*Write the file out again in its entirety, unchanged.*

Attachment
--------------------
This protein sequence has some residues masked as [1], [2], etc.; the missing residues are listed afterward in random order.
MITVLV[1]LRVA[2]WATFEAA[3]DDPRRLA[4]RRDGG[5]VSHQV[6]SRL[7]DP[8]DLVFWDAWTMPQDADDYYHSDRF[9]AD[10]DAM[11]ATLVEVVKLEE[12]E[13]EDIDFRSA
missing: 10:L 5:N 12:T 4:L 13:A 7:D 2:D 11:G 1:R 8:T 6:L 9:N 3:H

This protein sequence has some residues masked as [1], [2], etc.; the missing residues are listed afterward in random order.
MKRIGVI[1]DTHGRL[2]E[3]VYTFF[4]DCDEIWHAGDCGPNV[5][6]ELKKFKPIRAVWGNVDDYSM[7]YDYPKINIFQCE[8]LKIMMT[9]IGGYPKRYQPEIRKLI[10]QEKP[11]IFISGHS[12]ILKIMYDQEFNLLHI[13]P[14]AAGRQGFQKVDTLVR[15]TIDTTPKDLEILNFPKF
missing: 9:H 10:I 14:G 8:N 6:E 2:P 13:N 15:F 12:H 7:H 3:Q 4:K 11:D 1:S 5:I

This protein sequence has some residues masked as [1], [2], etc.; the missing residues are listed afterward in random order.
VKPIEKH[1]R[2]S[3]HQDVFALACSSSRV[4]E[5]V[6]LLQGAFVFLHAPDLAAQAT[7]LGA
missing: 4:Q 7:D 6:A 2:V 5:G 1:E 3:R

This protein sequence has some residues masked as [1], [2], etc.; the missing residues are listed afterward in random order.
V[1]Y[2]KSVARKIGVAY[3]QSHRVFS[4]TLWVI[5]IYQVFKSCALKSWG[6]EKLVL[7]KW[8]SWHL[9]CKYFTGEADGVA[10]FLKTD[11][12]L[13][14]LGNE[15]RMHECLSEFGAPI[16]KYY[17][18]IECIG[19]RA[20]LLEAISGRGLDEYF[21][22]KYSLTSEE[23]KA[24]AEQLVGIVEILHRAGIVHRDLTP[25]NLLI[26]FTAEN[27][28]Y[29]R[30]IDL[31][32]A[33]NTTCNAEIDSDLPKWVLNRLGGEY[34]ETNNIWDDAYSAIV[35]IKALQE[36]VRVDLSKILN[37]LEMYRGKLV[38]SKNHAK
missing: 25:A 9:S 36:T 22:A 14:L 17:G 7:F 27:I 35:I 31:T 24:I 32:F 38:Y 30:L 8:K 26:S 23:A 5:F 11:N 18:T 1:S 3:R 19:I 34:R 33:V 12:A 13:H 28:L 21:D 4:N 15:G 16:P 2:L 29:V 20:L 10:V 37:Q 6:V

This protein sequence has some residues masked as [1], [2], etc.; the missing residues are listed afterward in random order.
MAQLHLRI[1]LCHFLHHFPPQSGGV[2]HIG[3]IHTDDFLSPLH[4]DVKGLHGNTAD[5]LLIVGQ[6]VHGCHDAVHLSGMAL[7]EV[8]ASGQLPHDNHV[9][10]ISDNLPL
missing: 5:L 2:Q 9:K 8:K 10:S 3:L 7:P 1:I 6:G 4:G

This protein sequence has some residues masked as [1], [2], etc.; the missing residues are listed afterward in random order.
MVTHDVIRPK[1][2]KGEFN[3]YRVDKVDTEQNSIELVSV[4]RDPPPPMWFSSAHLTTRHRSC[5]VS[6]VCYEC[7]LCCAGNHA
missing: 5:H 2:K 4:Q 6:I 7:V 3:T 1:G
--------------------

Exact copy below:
This protein sequence has some residues masked as [1], [2], etc.; the missing residues are listed afterward in random order.
MITVLV[1]LRVA[2]WATFEAA[3]DDPRRLA[4]RRDGG[5]VSHQV[6]SRL[7]DP[8]DLVFWDAWTMPQDADDYYHSDRF[9]AD[10]DAM[11]ATLVEVVKLEE[12]E[13]EDIDFRSA
missing: 10:L 5:N 12:T 4:L 13:A 7:D 2:D 11:G 1:R 8:T 6:L 9:N 3:H

This protein sequence has some residues masked as [1], [2], etc.; the missing residues are listed afterward in random order.
MKRIGVI[1]DTHGRL[2]E[3]VYTFF[4]DCDEIWHAGDCGPNV[5][6]ELKKFKPIRAVWGNVDDYSM[7]YDYPKINIFQCE[8]LKIMMT[9]IGGYPKRYQPEIRKLI[10]QEKP[11]IFISGHS[12]ILKIMYDQEFNLLHI[13]P[14]AAGRQGFQKVDTLVR[15]TIDTTPKDLEILNFPKF
missing: 9:H 10:I 14:G 8:N 6:E 2:P 13:N 15:F 12:H 7:H 3:Q 4:K 11:D 1:S 5:I

This protein sequence has some residues masked as [1], [2], etc.; the missing residues are listed afterward in random order.
VKPIEKH[1]R[2]S[3]HQDVFALACSSSRV[4]E[5]V[6]LLQGAFVFLHAPDLAAQAT[7]LGA
missing: 4:Q 7:D 6:A 2:V 5:G 1:E 3:R

This protein sequence has some residues masked as [1], [2], etc.; the missing residues are listed afterward in random order.
V[1]Y[2]KSVARKIGVAY[3]QSHRVFS[4]TLWVI[5]IYQVFKSCALKSWG[6]EKLVL[7]KW[8]SWHL[9]CKYFTGEADGVA[10]FLKTD[11][12]L[13][14]LGNE[15]RMHECLSEFGAPI[16]KYY[17][18]IECIG[19]RA[20]LLEAISGRGLDEYF[21][22]KYSLTSEE[23]KA[24]AEQLVGIVEILHRAGIVHRDLTP[25]NLLI[26]FTAEN[27][28]Y[29]R[30]IDL[31][32]A[33]NTTCNAEIDSDLPKWVLNRLGGEY[34]ETNNIWDDAYSAIV[35]IKALQE[36]VRVDLSKILN[37]LEMYRGKLV[38]SKNHAK
missing: 25:A 9:S 36:T 22:A 14:L 17:G 7:F 27:I 35:I 31:T 24:I 32:F 38:Y 30:L 8:K 26:S 23:A 5:F 11:N 18:T 1:S 3:R 19:I 34:R 33:V 12:A 13:H 28:L 21:D 4:N 15:G 16:P 2:L 29:V 20:L 10:V 37:Q 6:V

This protein sequence has some residues masked as [1], [2], etc.; the missing residues are listed afterward in random order.
MAQLHLRI[1]LCHFLHHFPPQSGGV[2]HIG[3]IHTDDFLSPLH[4]DVKGLHGNTAD[5]LLIVGQ[6]VHGCHDAVHLSGMAL[7]EV[8]ASGQLPHDNHV[9][10]ISDNLPL
missing: 5:L 2:Q 9:K 8:K 10:S 3:L 7:P 1:I 6:G 4:G

This protein sequence has some residues masked as [1], [2], etc.; the missing residues are listed afterward in random order.
MVTHDVIRPK[1][2]KGEFN[3]YRVDKVDTEQNSIELVSV[4]RDPPPPMWFSSAHLTTRHRSC[5]VS[6]VCYEC[7]LCCAGNHA
missing: 5:H 2:K 4:Q 6:I 7:V 3:T 1:G